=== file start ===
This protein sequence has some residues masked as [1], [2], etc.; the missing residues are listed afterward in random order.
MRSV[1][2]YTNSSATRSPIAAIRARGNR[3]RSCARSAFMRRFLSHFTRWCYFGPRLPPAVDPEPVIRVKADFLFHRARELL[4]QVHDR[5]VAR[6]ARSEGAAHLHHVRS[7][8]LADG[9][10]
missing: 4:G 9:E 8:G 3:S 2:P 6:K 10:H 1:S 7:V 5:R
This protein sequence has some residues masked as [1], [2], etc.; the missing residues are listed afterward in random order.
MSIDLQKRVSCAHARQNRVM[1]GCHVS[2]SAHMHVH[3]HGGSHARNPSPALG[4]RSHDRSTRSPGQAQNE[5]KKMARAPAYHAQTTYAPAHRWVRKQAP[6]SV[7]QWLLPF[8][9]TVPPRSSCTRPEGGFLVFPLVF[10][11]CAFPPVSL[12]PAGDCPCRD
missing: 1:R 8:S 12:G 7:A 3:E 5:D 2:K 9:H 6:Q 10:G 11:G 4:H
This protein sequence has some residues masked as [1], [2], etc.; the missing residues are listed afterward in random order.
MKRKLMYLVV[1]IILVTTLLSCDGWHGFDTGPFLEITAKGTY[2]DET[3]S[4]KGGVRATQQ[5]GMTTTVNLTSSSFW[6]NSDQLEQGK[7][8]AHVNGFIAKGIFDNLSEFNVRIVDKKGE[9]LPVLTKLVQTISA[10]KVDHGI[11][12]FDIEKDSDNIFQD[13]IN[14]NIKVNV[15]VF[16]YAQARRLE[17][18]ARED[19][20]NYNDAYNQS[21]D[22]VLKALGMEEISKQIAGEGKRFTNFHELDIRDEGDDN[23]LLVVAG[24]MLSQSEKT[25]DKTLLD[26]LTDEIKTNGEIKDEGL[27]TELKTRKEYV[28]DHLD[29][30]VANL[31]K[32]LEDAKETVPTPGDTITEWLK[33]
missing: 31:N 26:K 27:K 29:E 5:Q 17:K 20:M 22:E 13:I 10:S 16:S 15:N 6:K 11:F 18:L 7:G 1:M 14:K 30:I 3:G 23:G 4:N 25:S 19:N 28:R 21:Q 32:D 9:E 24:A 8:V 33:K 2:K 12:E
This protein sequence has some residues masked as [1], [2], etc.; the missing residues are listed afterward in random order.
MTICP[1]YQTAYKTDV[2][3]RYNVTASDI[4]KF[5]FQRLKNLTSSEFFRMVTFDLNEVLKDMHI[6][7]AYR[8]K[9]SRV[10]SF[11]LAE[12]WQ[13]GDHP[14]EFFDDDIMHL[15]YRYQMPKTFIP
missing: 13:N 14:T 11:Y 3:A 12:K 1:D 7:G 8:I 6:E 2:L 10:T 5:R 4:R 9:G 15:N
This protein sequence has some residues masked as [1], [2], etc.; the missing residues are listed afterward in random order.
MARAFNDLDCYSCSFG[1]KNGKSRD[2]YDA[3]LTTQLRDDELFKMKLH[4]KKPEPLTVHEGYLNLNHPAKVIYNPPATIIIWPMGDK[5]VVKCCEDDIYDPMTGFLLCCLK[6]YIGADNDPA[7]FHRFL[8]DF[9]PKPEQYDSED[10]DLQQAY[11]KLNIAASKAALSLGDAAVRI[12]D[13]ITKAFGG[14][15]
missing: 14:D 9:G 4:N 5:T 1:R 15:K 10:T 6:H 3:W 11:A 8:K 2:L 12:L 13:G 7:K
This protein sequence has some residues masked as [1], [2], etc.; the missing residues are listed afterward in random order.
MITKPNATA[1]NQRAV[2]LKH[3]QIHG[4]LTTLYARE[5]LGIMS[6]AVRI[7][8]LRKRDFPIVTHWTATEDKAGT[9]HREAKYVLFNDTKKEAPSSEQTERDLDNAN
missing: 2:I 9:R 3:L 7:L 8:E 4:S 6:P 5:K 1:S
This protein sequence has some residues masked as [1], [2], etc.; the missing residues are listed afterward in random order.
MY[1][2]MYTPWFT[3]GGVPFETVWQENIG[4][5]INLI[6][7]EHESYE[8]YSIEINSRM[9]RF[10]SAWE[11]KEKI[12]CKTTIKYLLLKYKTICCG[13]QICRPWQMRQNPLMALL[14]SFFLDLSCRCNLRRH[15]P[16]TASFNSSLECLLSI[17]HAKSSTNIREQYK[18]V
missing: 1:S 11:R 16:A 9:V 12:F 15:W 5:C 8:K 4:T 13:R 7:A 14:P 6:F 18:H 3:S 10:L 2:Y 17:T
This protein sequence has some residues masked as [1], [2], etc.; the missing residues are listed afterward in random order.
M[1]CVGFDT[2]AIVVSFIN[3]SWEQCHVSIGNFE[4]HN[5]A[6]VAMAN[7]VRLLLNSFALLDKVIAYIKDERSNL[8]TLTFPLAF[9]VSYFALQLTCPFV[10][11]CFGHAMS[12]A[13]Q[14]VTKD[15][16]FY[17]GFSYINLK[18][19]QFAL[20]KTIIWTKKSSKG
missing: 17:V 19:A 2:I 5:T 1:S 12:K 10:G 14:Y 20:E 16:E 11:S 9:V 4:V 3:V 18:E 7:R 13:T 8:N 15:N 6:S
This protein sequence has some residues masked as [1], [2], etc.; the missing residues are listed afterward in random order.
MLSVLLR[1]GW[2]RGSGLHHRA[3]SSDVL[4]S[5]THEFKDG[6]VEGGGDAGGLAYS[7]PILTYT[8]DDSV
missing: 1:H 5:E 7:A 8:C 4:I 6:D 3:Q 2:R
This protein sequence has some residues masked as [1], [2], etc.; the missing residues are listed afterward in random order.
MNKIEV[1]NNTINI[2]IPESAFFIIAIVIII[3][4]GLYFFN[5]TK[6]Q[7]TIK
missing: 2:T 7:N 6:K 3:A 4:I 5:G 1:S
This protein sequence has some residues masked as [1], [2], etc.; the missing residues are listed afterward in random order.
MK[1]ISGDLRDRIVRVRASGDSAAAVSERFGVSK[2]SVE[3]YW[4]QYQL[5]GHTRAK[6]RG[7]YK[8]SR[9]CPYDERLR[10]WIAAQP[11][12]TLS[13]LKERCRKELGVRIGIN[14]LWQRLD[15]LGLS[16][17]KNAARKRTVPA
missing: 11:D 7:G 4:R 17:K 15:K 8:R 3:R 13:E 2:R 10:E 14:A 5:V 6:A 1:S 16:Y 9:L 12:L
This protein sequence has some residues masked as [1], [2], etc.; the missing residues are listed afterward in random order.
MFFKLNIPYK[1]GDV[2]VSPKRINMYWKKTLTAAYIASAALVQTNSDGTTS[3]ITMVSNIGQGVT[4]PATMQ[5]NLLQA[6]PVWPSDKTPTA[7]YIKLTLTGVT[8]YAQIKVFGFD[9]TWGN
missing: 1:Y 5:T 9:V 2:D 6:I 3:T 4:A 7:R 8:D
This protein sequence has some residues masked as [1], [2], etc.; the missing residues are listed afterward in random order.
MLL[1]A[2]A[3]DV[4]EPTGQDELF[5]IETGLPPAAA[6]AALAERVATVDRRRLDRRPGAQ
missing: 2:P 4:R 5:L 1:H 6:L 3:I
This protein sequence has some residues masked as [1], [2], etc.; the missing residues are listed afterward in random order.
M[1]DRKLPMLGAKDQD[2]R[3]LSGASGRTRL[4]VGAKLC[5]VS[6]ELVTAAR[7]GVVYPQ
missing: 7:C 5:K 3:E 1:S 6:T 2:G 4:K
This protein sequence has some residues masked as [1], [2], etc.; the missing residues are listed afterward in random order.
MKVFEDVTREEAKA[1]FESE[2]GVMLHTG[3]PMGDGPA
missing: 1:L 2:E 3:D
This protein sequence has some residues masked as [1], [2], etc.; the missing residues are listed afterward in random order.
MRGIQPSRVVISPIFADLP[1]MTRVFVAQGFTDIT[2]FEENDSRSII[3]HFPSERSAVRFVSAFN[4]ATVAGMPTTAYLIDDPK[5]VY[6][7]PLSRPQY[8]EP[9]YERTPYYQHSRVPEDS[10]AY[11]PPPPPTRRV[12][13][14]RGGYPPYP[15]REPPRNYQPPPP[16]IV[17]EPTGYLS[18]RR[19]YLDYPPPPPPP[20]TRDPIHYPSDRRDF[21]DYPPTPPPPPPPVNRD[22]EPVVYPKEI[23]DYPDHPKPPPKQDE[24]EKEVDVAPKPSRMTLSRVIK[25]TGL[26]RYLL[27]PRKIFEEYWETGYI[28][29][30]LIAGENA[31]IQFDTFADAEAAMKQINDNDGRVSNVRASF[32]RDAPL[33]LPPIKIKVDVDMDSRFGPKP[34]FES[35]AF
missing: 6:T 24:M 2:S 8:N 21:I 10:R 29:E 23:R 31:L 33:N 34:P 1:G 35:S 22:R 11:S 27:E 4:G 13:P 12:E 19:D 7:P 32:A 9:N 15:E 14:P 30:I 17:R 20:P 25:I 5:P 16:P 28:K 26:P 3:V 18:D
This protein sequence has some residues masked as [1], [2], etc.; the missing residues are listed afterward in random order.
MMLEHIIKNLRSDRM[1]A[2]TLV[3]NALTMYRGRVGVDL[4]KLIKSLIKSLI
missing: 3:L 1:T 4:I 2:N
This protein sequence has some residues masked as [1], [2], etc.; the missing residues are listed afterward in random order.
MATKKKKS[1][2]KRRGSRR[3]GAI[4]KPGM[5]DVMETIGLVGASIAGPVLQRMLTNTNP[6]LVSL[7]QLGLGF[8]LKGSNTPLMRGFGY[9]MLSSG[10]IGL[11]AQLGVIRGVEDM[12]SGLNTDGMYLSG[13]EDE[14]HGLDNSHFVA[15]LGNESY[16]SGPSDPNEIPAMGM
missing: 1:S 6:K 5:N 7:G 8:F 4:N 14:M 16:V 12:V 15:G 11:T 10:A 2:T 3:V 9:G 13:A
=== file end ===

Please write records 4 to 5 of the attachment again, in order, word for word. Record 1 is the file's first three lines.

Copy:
This protein sequence has some residues masked as [1], [2], etc.; the missing residues are listed afterward in random order.
MTICP[1]YQTAYKTDV[2][3]RYNVTASDI[4]KF[5]FQRLKNLTSSEFFRMVTFDLNEVLKDMHI[6][7]AYR[8]K[9]SRV[10]SF[11]LAE[12]WQ[13]GDHP[14]EFFDDDIMHL[15]YRYQMPKTFIP
missing: 13:N 14:T 11:Y 3:A 12:K 1:D 7:G 8:I 6:E 2:L 10:T 5:R 4:R 9:G 15:N
This protein sequence has some residues masked as [1], [2], etc.; the missing residues are listed afterward in random order.
MARAFNDLDCYSCSFG[1]KNGKSRD[2]YDA[3]LTTQLRDDELFKMKLH[4]KKPEPLTVHEGYLNLNHPAKVIYNPPATIIIWPMGDK[5]VVKCCEDDIYDPMTGFLLCCLK[6]YIGADNDPA[7]FHRFL[8]DF[9]PKPEQYDSED[10]DLQQAY[11]KLNIAASKAALSLGDAAVRI[12]D[13]ITKAFGG[14][15]
missing: 14:D 9:G 4:N 5:T 1:R 15:K 10:T 6:H 3:W 11:A 8:K 2:L 12:L 13:G 7:K